Graafstra is well qualified to speak on this subject. He's had himself "chipped" in order to control a number of the devices in his home (like his door locks). There's a little bit of background on how RFID works, and then he dives right into the projects. In order to build the devices he talks about, you really need to be adept at using tools like soldiering irons, xacto knives, drills, and so on. In most cases, you'll be hacking existing devices and modifying their form factor in order to integrate them into other things. For instance, logging onto Windows XP via RFID involve opening up a keyboard, clearing out an area in the wristrest, modifying the RFID device to fit the smaller area, and then all the associated wiring involved in tying it all together. If you're not comfortable with hardware, you'll likely find many of these projects rather daunting. And bottom line, I'm not letting *anyone* cut me open to put in an RFID chip. :)

This is a very good book if you're looking to understand the bridge between RFID theory and implementation. Even if you don't build any of the devices, you'll start to get an idea as to how RFID might change the way we live our lives on a daily basis.
10 of 11 people found the following review helpful
Great book with tons of information! A+ Feb. 23 2006
By Greg B. - Published on Amazon.com
Format: Paperback
I have to admit that I am not the typical reader of a book like this. I am not tech savvy per se, and I don't often build projects at home. I found this book via an Amazon search while looking into RFID about a month or so ago and decided to order it. There has been so much talk recently about security and RFID that I thought a new angle on the technology would be something I would like to know about. Mr. Graafstra has definitely brought new ideas to the table. These ten projects, while the center of the book, are simply a means for Mr. Graafstra to make his main point: that point being that RFID is not the mark of the devil, or a means of tracking individuals by the government, but rather a means of identification, and as such, has varied applications, many of which can benefit the home user. I found his writing style easy to understand, and the descriptions of how to actually make the projects well laid out and clear as well. I would recommend this book highly to anyone interested in filling a Saturday afternoon building interesting projects, or if you are like me and not particularly savvy with a soldering gun, I would recommend it highly as a means of finding out more about a new emerging technology from someone who is obviously at the forefront of imagining uses and applications for it.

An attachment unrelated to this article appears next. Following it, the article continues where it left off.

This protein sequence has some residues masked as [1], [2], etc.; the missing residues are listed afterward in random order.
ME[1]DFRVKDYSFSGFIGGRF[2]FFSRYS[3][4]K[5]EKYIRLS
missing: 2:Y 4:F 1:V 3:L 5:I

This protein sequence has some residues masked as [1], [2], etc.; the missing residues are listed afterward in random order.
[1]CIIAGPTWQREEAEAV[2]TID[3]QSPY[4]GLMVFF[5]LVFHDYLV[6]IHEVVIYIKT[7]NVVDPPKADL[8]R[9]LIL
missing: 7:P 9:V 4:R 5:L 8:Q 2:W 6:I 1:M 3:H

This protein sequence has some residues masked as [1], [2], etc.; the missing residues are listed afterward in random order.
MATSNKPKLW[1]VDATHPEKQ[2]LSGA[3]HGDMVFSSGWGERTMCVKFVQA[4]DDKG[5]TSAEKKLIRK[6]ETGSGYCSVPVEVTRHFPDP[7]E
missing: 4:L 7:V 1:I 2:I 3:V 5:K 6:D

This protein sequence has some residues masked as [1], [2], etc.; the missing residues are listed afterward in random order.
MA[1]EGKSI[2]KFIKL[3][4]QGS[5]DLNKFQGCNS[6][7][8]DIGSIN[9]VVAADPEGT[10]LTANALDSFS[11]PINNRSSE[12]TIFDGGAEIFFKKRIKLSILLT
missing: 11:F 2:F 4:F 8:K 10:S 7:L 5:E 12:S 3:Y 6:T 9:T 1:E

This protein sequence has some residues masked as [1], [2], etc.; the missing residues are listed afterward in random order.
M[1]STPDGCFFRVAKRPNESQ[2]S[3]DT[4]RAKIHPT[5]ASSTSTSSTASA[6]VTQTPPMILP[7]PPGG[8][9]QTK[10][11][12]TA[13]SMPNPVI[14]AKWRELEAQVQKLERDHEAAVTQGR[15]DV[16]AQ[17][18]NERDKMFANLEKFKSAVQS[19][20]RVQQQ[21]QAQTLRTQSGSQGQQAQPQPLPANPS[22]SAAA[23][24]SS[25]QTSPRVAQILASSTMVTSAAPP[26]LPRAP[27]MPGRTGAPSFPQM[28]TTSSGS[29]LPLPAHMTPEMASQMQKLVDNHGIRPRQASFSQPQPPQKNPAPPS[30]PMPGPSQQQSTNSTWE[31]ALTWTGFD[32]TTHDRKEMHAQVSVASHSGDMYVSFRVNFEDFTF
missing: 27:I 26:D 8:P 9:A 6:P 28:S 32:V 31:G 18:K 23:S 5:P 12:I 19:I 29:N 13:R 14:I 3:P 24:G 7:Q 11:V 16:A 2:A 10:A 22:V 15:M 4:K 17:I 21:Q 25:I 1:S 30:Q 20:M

17 of 21 people found the following review helpful
For people with plenty of free time... June 26 2006
By A. K. - Published on Amazon.com
Format: Paperback
This book as the name suggests explores the concepts of RFID through projects. This book is excellent for people who have free time and would like to get some hands on with RFID. However, all the projects require the kit which is another $90. If you do not have time for all this, like me then this book is probably a waste of time.
9 of 11 people found the following review helpful
A must have for every computer geek May 21 2006
By Matthew Morgensen - Published on Amazon.com
Format: Paperback
I'm doing some projects with RFID and came across this book at the bookstore. After reading it, and trying out a few projects, I have to say this is by far one of the coolest books I have ever purchased.

The projects are straightforward, and the author lists where to purchase all the parts needed. Additionally, the author gives you the source code to help with the development of applications that use the devices!

If you are a geek, buy this book!

-mm
6 of 7 people found the following review helpful
Very interesting, well-written, and thought provoking. Feb. 23 2006
By Whinston Antion - Published on Amazon.com
Format: Paperback
I found "RFID Toys" to be an excellent how-to guide for this new and exciting technology. Amal walks you through each of his projects, step-by-step, while also referencing the best online sites to buy the necessary hardware. The guides were very informative and useful. I breezed through the book, and cannot wait to get started on my first project (a keyless entry door for my house). "RFID Toys" is a pioneer in its field -- I feel that Amal is opening the gates to many inventions and ideas in the near future that will become a part of our everyday lives. The extreme RFID chapter is exciting -- Wow, the possibilities... I highly recommend this book, and encourage you to try it for yourself and post your projects on his forum at [...] .

Whinston Antion

[...]